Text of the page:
The Yankees have approached the offseason aggressively — Brian McCann, Jacoby Ellsbury and Carlos Beltran are all big money import signings – particularly now that Robinson Cano has joined the most dysfunctional team in baseball Mariners. The team really can’t afford to stop there though, if they wish to compete in 2014. A quality second/third baseman along with another solid rotation arm is an absolute must. Additionally, the bullpen needs some revamping too. Fortunately, there are several relief options and one such option might come in the form of Joaquin Benoit. Let’s take a look.
- The man knows how to throw strikes (averaged 9.92 K/9 over the past three seasons) and he’s done it in high leverage situations. Benoit’s done a good job of keeping the ball in the park as well (averaged 1.06 HR/9 over the past three seasons) which would obviously be important in the hitter-friendly confines of Yankee stadium. According to PitchFX, Benoit’s fastball velocity has consistently sat around 93 miles per hour over the past few seasons.
- In terms of overall results, in 2013 he pitched to a 2.01 ERA which ranked fifteenth among active relievers (2.87 FIP, 3.16 xFIP). Over the past four seasons he produced a 2.49 ERA (3.13 FIP, 3.04 xFIP). In other words, he’s been productive.
- Benoit has averaged 67 appearances in each of the past four seasons. Although no player is guaranteed to remain healthy over the course of the year, it’s good to see some semblance of durability and consistency – particularly from a player in a role that is notoriously volatile when it comes to health and production.
- Despite Benoit’s effectiveness last season, the Tigers elected to not extend him the qualifying offer. If the Yankees sign him, there would be no draft pick compensation.
- I don’t envy the man who has to take over the closer role now that Mariano Rivera has retired. In a way, I’d rather have an “outsider” come in and face the ninth inning pressures instead of David Robertson. It’s not that I doubt D-Rob’s ability, but we know he can excel in his current role and provide a lot of value, so why screw around with a good thing. In any event, regardless of who closes between the two of them, some much needed depth will be provided to the relief core with the addition of a guy like Benoit.
- Benoit isn’t a kid anymore. Next season, he’ll turn 37 years old. That’s not exactly a deal breaker, but on a team with several older players on its roster already, it’s not exactly ideal either.
- For what it’s worth, Benoit does not have a long history of closer experience. Although he earned 24 saves last season in convincing fashion, he really hasn’t spent much time in the closer role for any extended period of time prior. (I do believe he’s shown himself capable of handling that job though).
- Although there are several closers available this offseason (not to mention Jonathan Papelbon who’s apparently being shopped), Benoit’s price tag will likely wind up being expensive – both in terms of dollars and years ($8-9M / two years maybe?). Multiple years for another aging veteran might not be worth the risk. On the other hand, I suspect most of the quality relief options will require at least two years so maybe that comes with the territory anyway; I suppose the real question comes down to who do you trust out there over the course of a long grueling season.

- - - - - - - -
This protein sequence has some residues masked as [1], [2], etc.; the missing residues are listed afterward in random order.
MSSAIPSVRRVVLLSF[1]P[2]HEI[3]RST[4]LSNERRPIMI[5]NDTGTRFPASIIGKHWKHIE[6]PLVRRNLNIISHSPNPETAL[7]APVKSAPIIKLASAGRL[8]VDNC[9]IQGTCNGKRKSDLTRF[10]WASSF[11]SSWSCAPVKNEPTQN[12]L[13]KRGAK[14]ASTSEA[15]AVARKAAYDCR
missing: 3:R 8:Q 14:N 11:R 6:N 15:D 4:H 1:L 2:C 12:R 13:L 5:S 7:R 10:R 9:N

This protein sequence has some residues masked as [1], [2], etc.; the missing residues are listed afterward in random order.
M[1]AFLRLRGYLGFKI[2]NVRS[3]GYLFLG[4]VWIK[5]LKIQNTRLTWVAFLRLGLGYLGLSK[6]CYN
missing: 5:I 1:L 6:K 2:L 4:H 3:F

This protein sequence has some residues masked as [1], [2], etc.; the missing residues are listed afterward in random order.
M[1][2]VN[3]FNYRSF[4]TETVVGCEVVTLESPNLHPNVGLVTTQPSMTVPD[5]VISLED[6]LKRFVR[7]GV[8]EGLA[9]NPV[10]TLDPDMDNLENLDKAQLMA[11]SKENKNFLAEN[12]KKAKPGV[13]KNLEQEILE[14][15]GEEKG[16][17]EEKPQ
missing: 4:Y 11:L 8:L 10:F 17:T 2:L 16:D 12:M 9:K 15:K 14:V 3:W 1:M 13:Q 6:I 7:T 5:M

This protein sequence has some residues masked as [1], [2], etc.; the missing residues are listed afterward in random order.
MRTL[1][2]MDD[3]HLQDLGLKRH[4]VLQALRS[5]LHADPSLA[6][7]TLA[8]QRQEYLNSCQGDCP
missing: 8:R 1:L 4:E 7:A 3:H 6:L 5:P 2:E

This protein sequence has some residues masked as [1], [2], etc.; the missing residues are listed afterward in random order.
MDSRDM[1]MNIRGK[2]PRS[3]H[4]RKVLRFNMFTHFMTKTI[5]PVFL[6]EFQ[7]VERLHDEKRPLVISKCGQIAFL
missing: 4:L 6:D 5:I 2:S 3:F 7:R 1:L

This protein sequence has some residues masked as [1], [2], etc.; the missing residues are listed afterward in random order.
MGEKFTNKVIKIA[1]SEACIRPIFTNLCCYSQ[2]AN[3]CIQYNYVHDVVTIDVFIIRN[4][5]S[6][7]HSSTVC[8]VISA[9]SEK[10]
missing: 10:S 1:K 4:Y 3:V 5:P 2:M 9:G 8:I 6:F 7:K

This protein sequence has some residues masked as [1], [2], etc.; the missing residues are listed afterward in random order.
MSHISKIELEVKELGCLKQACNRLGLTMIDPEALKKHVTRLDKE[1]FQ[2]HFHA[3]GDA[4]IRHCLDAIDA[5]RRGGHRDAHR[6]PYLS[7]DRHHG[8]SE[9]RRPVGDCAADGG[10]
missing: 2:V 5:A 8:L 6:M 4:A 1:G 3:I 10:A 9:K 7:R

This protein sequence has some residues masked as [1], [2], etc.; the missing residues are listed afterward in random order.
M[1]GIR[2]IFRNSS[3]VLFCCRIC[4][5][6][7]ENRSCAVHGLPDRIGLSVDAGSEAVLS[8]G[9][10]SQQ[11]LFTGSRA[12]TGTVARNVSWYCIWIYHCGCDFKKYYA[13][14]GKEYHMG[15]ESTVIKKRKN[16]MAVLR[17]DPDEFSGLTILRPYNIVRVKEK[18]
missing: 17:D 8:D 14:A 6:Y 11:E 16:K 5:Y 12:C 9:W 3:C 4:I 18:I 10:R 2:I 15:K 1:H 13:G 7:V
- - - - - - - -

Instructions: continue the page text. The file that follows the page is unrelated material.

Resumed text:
- Comerica Park is a pretty big stadium, and is certainly a pitcher’s paradise compared to the small confines of Yankees Stadium. Benoit won’t turn into a pumpkin overnight, but his stats will inflate some for sure in NY (though this can be said for any pitcher coming to NY really). Fortunately, he does have good strike out stuff which should help.
The Tigers decision to not give Benoit the qualifying offer doesn’t feel like one of those situations where they know something about him that everyone else doesn’t. I really do think it’s a matter of dollars and cents, though I wouldn’t be shocked to see the Tigers ultimately try to retain his services. As far as the Yankees are concerned, adding one more quality arm with strikeout ability to the bullpen sounds like a great idea. I’d be all for it.
I couldn’t help but laugh at the Mariners after their ten-year, $240M offer to Robinson Cano. That’s such an obscene amount of money for a guy already in his thirties – granted, he is the best at what he does and is arguably one of the top five players currently playing in the game. Plus, according to pundits, the Mariners organization felt that it was necessary to make a huge splash this offseason as their team has been idling in irrelevancy for several years now. Well, they certainly accomplished their goal of making a big splash.
Still, I can’t help but wonder whether the Mariners overestimated what would it would take to sign Cano. If the best Yankees offer was locked in at $175M as it evidently was — not to mention the fact that Cano was apparently feeling a bit snubbed due the team taking a hard stance with him after the Jacoby Ellsbury signing– I wonder if the Mariners could have stood their ground with a $200M deal and overcome whatever shortcomings their location presumably has. After all, that’d still be a $25M dollar difference between their offer and that of New York’s. Maybe Cano prefers playing in NY so much that he is willing to dismiss twenty-five million reasons not to go to Seattle. Then again, that’s a lot of money so maybe he wouldn’t have been able to resist.